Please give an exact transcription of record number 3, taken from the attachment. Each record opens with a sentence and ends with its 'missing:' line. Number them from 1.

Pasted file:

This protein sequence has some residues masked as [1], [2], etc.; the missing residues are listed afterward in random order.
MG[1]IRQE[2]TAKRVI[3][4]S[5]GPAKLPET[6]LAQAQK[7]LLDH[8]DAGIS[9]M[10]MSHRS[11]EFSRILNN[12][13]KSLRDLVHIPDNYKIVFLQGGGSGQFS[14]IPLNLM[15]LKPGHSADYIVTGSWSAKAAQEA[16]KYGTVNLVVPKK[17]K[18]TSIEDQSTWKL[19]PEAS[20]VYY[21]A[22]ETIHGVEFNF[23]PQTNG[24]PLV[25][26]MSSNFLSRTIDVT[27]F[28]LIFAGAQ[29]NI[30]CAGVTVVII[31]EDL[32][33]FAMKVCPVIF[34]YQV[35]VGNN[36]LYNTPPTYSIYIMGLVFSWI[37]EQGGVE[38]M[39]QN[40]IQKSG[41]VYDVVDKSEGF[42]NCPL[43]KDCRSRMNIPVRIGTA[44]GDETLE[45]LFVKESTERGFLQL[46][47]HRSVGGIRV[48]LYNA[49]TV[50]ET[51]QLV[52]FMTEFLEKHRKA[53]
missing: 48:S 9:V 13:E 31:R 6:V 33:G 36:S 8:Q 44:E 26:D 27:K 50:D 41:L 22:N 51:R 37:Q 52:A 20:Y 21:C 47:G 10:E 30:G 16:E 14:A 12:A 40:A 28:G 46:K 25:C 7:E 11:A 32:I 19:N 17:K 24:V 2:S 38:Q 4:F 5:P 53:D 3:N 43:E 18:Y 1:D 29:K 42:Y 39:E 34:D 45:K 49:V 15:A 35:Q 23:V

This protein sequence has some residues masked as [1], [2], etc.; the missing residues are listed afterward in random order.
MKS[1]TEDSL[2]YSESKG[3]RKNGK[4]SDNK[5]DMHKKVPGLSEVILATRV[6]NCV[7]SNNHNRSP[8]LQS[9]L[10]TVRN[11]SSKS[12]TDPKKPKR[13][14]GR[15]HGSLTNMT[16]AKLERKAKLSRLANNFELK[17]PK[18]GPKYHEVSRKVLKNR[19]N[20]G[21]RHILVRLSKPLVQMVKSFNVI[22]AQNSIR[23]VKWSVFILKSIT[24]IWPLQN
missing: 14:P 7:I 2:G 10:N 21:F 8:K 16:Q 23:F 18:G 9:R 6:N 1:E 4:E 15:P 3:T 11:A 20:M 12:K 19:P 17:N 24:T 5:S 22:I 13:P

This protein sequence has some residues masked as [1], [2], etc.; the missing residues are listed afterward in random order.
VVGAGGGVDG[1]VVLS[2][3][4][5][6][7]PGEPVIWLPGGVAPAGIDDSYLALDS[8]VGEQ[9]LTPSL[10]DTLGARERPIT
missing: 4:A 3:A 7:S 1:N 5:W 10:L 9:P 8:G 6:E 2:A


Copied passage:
This protein sequence has some residues masked as [1], [2], etc.; the missing residues are listed afterward in random order.
VVGAGGGVDG[1]VVLS[2][3][4][5][6][7]PGEPVIWLPGGVAPAGIDDSYLALDS[8]VGEQ[9]LTPSL[10]DTLGARERPIT
missing: 4:A 3:A 7:S 1:N 5:W 10:L 9:P 8:G 6:E 2:A